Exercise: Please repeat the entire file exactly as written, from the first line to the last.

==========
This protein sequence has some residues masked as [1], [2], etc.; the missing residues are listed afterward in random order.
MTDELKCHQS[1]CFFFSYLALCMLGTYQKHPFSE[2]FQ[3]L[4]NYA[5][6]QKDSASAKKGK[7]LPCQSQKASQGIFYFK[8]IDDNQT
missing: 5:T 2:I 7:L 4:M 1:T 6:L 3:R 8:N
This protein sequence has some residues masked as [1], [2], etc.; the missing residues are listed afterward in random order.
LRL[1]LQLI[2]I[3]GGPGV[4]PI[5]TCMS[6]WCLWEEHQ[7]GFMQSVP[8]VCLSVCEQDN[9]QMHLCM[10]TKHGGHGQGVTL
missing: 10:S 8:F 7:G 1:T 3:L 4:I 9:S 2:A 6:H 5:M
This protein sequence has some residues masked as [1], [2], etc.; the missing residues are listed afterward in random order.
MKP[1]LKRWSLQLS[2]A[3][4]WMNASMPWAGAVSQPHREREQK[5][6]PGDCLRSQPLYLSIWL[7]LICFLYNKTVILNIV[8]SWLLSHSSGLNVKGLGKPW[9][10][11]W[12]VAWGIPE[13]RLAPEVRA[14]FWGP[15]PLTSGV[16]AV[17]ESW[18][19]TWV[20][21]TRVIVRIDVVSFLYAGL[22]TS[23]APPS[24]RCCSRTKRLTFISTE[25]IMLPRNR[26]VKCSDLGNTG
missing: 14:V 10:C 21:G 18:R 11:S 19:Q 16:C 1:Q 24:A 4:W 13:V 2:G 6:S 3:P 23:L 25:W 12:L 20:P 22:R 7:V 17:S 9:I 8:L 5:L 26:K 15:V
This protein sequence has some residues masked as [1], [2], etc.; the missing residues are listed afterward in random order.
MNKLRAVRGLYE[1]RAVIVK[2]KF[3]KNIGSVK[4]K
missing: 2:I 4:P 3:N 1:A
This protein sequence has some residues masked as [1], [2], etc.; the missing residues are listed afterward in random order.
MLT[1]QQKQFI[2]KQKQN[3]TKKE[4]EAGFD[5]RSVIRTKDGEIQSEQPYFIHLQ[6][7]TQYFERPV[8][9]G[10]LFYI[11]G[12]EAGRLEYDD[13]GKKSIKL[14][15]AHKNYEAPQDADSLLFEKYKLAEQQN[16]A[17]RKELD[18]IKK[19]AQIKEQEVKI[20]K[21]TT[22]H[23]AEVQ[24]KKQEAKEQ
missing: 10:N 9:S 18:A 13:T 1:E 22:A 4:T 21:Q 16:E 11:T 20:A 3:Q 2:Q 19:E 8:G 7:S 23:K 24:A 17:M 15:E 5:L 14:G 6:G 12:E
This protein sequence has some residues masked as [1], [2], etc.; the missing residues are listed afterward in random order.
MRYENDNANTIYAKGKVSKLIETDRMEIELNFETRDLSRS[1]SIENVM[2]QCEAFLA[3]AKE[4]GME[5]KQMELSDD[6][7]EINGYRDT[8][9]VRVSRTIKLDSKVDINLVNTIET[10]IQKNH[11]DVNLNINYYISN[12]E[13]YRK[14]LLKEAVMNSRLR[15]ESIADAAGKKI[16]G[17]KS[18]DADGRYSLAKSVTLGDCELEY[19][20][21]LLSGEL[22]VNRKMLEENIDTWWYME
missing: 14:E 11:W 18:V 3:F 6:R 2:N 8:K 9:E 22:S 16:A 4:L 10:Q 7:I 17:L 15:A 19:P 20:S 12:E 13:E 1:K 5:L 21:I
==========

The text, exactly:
This protein sequence has some residues masked as [1], [2], etc.; the missing residues are listed afterward in random order.
MTDELKCHQS[1]CFFFSYLALCMLGTYQKHPFSE[2]FQ[3]L[4]NYA[5][6]QKDSASAKKGK[7]LPCQSQKASQGIFYFK[8]IDDNQT
missing: 5:T 2:I 7:L 4:M 1:T 6:L 3:R 8:N
This protein sequence has some residues masked as [1], [2], etc.; the missing residues are listed afterward in random order.
LRL[1]LQLI[2]I[3]GGPGV[4]PI[5]TCMS[6]WCLWEEHQ[7]GFMQSVP[8]VCLSVCEQDN[9]QMHLCM[10]TKHGGHGQGVTL
missing: 10:S 8:F 7:G 1:T 3:L 4:I 9:S 2:A 6:H 5:M
This protein sequence has some residues masked as [1], [2], etc.; the missing residues are listed afterward in random order.
MKP[1]LKRWSLQLS[2]A[3][4]WMNASMPWAGAVSQPHREREQK[5][6]PGDCLRSQPLYLSIWL[7]LICFLYNKTVILNIV[8]SWLLSHSSGLNVKGLGKPW[9][10][11]W[12]VAWGIPE[13]RLAPEVRA[14]FWGP[15]PLTSGV[16]AV[17]ESW[18][19]TWV[20][21]TRVIVRIDVVSFLYAGL[22]TS[23]APPS[24]RCCSRTKRLTFISTE[25]IMLPRNR[26]VKCSDLGNTG
missing: 14:V 10:C 21:G 18:R 11:S 19:Q 16:C 1:Q 24:A 4:W 13:V 2:G 6:S 3:P 23:L 25:W 12:L 20:P 22:R 7:V 17:S 9:I 8:L 5:L 26:K 15:V
This protein sequence has some residues masked as [1], [2], etc.; the missing residues are listed afterward in random order.
MNKLRAVRGLYE[1]RAVIVK[2]KF[3]KNIGSVK[4]K
missing: 2:I 4:P 3:N 1:A
This protein sequence has some residues masked as [1], [2], etc.; the missing residues are listed afterward in random order.
MLT[1]QQKQFI[2]KQKQN[3]TKKE[4]EAGFD[5]RSVIRTKDGEIQSEQPYFIHLQ[6][7]TQYFERPV[8][9]G[10]LFYI[11]G[12]EAGRLEYDD[13]GKKSIKL[14][15]AHKNYEAPQDADSLLFEKYKLAEQQN[16]A[17]RKELD[18]IKK[19]AQIKEQEVKI[20]K[21]TT[22]H[23]AEVQ[24]KKQEAKEQ
missing: 10:N 9:S 18:A 13:T 1:E 22:A 4:T 21:Q 16:E 11:T 20:A 3:Q 2:Q 19:E 8:G 7:S 23:K 24:A 17:M 15:E 5:L 14:G 6:G 12:E
This protein sequence has some residues masked as [1], [2], etc.; the missing residues are listed afterward in random order.
MRYENDNANTIYAKGKVSKLIETDRMEIELNFETRDLSRS[1]SIENVM[2]QCEAFLA[3]AKE[4]GME[5]KQMELSDD[6][7]EINGYRDT[8][9]VRVSRTIKLDSKVDINLVNTIET[10]IQKNH[11]DVNLNINYYISN[12]E[13]YRK[14]LLKEAVMNSRLR[15]ESIADAAGKKI[16]G[17]KS[18]DADGRYSLAKSVTLGDCELEY[19][20][21]LLSGEL[22]VNRKMLEENIDTWWYME
missing: 14:E 11:W 18:V 3:F 6:R 2:N 8:K 9:E 22:S 16:A 4:L 10:Q 7:I 17:L 15:A 19:P 20:S 12:E 13:E 1:K 5:L 21:I